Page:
There was considerable agreement among the group that better analysis is needed to support nuanced policy discussion but disagreement about whether the initial use of rough-and-ready calculations and name-and-shame accusations was justified as a way to raise attention about a poorly understood and under-resourced policy area.
What do you think? Do the ends justify the means? What is the best way forward to improve domestic resource mobilization?
Clay Lowery, our group’s chair, is Vice President at Rock Creek Global Advisors, an international economic policy advisory firm, where he focuses on international financial regulation, sovereign debt, exchange rates, and investment policy. He is also a Visiting Fellow at the Center for Global Development and serves on the Policy Advisory Board at the European Institute. He was an Adjunct Professor at Georgetown University in international finance and a lecturer at the National War College.
The UK Labour Party recently set out its ideas on international development in a paper titled “A World for the Many, Not the Few.” There is much to like in the policy paper, including pledges to put in place an effective whole-of-government development approach, to advance DFID’s monitoring of whether aid reaches the most vulnerable and excluded, and to communicate more honestly with UK taxpayers about the successes, challenges, and complexities of development.
But its core innovation is a proposed change in legislation to add reducing inequality to the required criteria for aid spending (alongside reducingpoverty), while at the same time “reducing the importance of GDP growth.”
Jonathan Glennie, Director of the Sustainable Development Research Centre at Ipsos, offers a helpful mental model for the difference between reducing poverty and inequality:
Imagine two cars racing, one substantially ahead of the other. Now imagine the slower car speeding up—that’s poverty reduction. . . . If the car in front goes even faster—that’s widening inequality.
As Branko Milanovic has highlighted, global inequality has grown over two centuries, driven largely by inequality between countries (to use the racing cars analogy, if we imagine country populations are teams of cars, the largest gaps opened up between the teams of cars, with teammates bunched up together, rather than between cars on the same team). Since the 1980s, emerging economies have started to close the gap with richer economies through sustained economic growth, at the same time that inequality within some countries has widened. As levels of poverty have fallen faster than ever before in human history, there are fewer cars travelling at extremely low speeds.
In “A World for The Many, Not the Few,” Labour states that it would adopt a standard metric to assess progress on national inequality. The risk is that this metric will, perhaps inadvertently, characterise hundreds of millions of people who would be considered poor by rich-world standards as getting too rich too quickly. With poverty and global inequality still stark—700 million people remain in extreme poverty (below $1.90 a day) and the majority of the world’s population lives below $10 a day—should the UK really be shifting its focus away from poverty reduction, national development, and broad economic growth towards tackling inequality within poorer countries?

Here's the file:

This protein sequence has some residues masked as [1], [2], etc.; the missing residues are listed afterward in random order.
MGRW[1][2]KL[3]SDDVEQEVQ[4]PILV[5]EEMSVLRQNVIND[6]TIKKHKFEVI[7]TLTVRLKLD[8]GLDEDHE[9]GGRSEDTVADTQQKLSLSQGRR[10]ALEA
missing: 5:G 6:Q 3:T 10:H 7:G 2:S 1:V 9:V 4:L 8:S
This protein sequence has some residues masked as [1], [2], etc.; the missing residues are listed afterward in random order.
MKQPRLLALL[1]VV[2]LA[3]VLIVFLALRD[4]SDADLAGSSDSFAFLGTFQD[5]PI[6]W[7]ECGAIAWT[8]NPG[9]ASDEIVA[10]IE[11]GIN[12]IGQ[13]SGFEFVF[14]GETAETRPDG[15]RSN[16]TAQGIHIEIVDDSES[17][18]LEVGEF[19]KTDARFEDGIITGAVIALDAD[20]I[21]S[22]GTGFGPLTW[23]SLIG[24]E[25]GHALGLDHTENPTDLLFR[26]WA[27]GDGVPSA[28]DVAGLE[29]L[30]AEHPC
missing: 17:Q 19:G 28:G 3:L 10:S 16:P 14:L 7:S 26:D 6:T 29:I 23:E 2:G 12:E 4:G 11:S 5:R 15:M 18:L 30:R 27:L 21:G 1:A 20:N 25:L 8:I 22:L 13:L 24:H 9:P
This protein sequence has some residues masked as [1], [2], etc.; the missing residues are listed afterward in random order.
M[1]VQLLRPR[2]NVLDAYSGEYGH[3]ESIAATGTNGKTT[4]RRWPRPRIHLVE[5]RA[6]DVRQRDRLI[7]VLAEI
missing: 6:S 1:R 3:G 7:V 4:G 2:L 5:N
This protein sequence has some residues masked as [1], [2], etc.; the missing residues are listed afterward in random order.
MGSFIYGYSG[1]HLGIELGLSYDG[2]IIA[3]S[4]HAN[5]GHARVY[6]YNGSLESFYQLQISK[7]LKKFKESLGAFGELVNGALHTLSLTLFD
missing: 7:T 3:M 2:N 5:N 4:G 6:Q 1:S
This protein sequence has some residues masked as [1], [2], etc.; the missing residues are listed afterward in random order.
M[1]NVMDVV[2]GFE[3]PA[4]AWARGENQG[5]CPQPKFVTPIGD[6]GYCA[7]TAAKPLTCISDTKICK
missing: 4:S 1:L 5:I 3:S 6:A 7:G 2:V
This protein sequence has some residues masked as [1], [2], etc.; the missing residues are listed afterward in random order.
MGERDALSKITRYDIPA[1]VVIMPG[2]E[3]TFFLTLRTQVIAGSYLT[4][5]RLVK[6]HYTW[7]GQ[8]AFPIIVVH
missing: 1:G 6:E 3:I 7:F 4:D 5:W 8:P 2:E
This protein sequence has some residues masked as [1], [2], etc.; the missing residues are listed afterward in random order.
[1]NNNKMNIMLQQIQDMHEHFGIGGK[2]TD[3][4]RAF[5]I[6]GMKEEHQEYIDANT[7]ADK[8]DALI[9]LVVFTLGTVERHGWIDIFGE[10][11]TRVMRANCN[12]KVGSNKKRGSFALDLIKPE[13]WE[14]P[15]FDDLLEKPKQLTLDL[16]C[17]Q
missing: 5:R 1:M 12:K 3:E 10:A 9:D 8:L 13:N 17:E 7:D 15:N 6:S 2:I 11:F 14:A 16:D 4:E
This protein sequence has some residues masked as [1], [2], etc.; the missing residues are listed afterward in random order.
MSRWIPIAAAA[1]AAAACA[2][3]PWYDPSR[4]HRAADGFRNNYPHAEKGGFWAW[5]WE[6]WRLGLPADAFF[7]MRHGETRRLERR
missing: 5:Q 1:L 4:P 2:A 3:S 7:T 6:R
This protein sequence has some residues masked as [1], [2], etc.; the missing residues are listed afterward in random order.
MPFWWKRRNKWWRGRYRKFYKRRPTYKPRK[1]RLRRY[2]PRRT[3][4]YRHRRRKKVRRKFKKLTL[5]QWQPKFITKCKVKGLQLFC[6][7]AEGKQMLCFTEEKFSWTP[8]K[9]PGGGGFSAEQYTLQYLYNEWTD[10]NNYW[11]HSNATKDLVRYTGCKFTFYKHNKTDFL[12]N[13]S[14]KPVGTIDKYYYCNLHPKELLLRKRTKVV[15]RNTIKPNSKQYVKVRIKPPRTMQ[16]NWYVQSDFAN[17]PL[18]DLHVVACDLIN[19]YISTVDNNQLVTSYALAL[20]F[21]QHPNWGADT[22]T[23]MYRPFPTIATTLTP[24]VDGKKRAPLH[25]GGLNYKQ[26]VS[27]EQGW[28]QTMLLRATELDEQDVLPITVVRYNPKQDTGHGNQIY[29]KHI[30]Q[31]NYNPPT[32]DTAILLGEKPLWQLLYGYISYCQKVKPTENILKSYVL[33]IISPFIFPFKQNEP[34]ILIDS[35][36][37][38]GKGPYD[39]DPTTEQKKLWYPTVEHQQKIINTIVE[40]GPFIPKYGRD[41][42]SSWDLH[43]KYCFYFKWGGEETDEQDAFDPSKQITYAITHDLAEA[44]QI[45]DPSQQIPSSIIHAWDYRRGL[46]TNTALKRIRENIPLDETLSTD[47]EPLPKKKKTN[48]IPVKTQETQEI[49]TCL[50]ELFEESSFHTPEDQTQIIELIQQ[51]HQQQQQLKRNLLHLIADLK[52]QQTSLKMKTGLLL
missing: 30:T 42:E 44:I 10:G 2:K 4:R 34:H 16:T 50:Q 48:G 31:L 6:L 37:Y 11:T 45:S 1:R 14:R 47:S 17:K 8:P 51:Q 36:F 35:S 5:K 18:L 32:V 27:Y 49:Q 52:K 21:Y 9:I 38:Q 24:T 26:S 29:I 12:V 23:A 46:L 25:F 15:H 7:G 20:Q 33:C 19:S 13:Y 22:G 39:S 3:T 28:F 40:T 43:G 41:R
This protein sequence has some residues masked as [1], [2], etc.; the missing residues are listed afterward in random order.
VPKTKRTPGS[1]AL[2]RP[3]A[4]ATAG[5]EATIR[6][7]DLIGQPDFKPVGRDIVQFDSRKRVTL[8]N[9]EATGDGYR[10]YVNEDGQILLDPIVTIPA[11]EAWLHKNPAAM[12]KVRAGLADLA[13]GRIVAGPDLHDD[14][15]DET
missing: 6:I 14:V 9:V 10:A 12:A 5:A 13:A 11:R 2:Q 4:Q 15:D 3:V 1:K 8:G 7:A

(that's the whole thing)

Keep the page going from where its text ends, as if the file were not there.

Confusing the richest 10 percent in poor countries for the global elite
The Sustainable Development Goals includes a target on national inequality which, in motor racing terms, divides each country’s population between 10 cars and focuses on accelerating the last four cars to close the gap with the pack ahead. “A World for the Many, Not the Few” argues for “raising the bar on SDG Goal 10” by focusing on the gap between the last four cars and the car at the very front of the team (this is known as “the Palma ratio”: the ratio of income between the richest 10 percent and the poorest 40 percent of the population). The paper says that a Labour government would adopt this as the metric for assessing progress on inequality by its development partners. It would encourage all countries to pledge to halve their Palma ratio by 2030 and achieve a ratio of 1 by 2040 (Sweden, Denmark, and the Netherlands each have a ratio of 1).
The chart below shows the income levels of the top 10 percent and the bottom 40 percent together with the Palma ratios for 12 of the 20 largest recipients of UK bilateral aid.[*]
The data shows that the poorest people are very poor, with average consumption amongst people in the lowest decile in DRC, Ethiopia, Kenya, Malawi, Sierra Leone, and Uganda less than $2 per day, and in the other countries a dollar or two more. But people in the top decile are not recognisably rich. In DRC and Sierra Leone, the richest 10 percent of people consume on average less than $10 a day, a level considered impoverished in rich countries. In Ethiopia, Malawi, Nepal, and Uganda, the mean of the top decile is only a few dollars more (these are purchasing power parity dollars, so it is not that the cost of living is less). In Bangladesh the mean income of the top decile is 20 percent less than the Asian Floor Wage, which its promoters argue is what a worker in a garment factory with a dependent family should be paid to have enough to live on (this tells us something about why living-wage campaigns have been so intractable, but it also makes clear that the threshold of the richest 10 percent in Bangladesh is a long way from the global elite).